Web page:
Babru Bhan Yadav passed his Intermediate examination from the famous Banaras Hindu University and obtained his Bachelor of Science degree from the prestigious St Stephen's College, Delhi in 1947. He excelled in swimming as a student, but like most Indians from the North, he had never seen the seas till he was aged 20. At the age of 22 he applied to join the Navy under the Direct Entry Graduate scheme when the Indian Navy was recruiting direct officers to fill the increased billets for the new acquisitions from UK.

    In 1948, Vice Admiral Sir Edward Parry succeeded Rear Admiral Hall as Commander in Chief and Chief of the Naval Staff of the Royal Indian Navy. He, along with Lord Louis Mountbatten, was able to convince the British Admiralty that India's leadership did not want the Indian Navy to be just an adjunct of the British Navy, but be a Navy, capable of carrying out major naval warfare operations if required.

    A plan for a 69 ship Navy was proposed with the hurried transfer of three Hunt class frigates INS Godavari, Ganga and Gomati, and three R Class destroyers INS Rajput, Rana and Ranjit and the HMS Achilles commissioned as INS Delhi from the Royal Navy, under the war reimbursement agreement between the Government of Britain and India.

    In 1949 Yadav was selected by the naval selection board and was sent to Dartmouth to join the 1949 class of the famous Benbow division in September of that year, along with his British counterparts. He served his sea time on board HMS Devonshire in two training cruises as a Midshipman and was commissioned in to the Indian Navy on 1st January 1951 and served at sea in various billets.

    He went back to UK in 1954 and joined HMS Vernon to specialise in Anti-Submarine Warfare (ASW). He served as the squadron TAS officer in INS Brahmaputra, and in the 1960s was the Fleet TAS officer of the Western Fleet. Lt Cdr BB Yadav underwent the Staff College at Wellington from May 1963 to November 1963 as it was truncated after the 1962 India-China War to beef up the strength of the Indian Armed Forces. Babru also did a stint in Naval Headquarters.

    Commander Yadav was promoted Captain and then Commodore and served in the National Cadet Corps as the state Director of National Cadet Corps (NCC) in Chandigarh for Punjab, Himachal Pradesh and Haryana, the state of his birth, before retiring from the Navy in 1982.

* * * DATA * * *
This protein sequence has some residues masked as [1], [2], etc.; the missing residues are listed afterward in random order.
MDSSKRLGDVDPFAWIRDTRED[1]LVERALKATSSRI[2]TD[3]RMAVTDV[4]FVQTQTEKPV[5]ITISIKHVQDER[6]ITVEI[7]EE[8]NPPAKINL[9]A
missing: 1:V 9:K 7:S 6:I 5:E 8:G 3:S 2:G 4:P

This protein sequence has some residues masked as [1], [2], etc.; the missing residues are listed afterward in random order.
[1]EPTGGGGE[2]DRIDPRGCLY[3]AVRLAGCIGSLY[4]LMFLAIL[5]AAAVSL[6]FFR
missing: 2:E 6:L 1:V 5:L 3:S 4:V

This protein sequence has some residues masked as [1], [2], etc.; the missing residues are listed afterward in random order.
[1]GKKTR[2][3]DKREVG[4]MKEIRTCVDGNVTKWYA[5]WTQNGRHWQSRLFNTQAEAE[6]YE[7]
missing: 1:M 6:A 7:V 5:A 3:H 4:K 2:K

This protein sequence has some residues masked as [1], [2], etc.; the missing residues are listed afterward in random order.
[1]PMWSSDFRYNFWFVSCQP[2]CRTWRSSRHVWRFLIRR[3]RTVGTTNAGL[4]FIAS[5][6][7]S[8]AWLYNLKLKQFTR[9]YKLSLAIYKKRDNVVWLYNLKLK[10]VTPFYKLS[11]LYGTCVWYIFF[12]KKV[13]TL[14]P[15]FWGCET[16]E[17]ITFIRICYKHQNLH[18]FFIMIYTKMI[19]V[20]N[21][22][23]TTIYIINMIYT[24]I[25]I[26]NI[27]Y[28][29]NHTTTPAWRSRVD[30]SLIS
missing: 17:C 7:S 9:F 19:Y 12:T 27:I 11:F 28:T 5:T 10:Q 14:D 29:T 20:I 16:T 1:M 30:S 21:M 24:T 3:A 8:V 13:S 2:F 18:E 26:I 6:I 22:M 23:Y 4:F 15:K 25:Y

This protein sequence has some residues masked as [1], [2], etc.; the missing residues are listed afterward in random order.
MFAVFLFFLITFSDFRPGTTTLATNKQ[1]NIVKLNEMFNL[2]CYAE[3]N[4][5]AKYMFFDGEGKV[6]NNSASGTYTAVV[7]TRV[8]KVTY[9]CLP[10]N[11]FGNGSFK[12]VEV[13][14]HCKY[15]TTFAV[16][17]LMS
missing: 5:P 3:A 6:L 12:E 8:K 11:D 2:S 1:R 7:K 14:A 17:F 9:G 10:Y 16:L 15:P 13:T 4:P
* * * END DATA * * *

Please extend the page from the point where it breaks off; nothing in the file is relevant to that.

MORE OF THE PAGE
After leaving service he served briefly in the Merchant Navy.
     
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  3. nandu

    nandu Senior Member Senior Member

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    Indian Navy’s War Hero passes away

    Cmde Babru Yadav led the Missile Boat Attack on Karachi in 1971

    [​IMG]

    New Delhi. Commodore Babru Bhan Yadav, who led the brilliant missile attack against Pakistan’s port city of Karachi in the 1971 Bangladesh Liberation War, breathed his last in Delhi on 22nd January 2010. He was 82.




    One of the three highest decorated Indian Naval officers, he was the first Indian Navy Officer to be awarded the Maha Vir Chakra (MVC) in 1972 for his actions of bravery and gallantry in the War. He was also the first Indian Navy officer to be granted the MVC, which is the country’s second highest gallantry award, and given for acts of gallantry in the face of enemy, whether on land, at sea or in the air.

    Commodore Yadav died after a brief illness. Being a bachelor, he was looked after by his nephew Dr Rahul Yadav.

    The highest medal in India is the Param Vir Chakra (PVC) which has been awarded to only 17 recipients, many posthumously in the Indian Army, and only one posthumously in the Indian Air Force.

    In 1971, Cmde Yadav was the Squadron Commander of the 25th missile squadron based at Bombay. He had recently returned from Vladivostok in the erstwhile Soviet Union after 11 months of extensive training to command an Osa Class missile squadron. The Osa boats were armed with four surface-to-surface Styx missiles with a maximum range of 40 nautical miles and the firing system linked with the long range Rangout radars, with Russian technology that used large power output in bursts, to obtain large ranges. However due to low free board the VHF communications of the boats was limited.

    It is axiomatic that the Russians trained the Indian Navy to employ the Osa class SS-N-2B Styx equipped missiles for coastal defence but the Indian Navy ingeniously employed the boats as far as 300nm away by towing them to 130 km off Karachi in the 1971 war on two occasion that heralded the beginning of missile warfare at sea, which even took the Soviets by surprise.

    In fact, Soviet Admiral of the Fleet Sergie Gorshkov personally congratulated the Indian Navy. Much credit goes to the then Indian Navy chief Admiral SM Nanda for the bold planning and Commodore Yadav for the execution.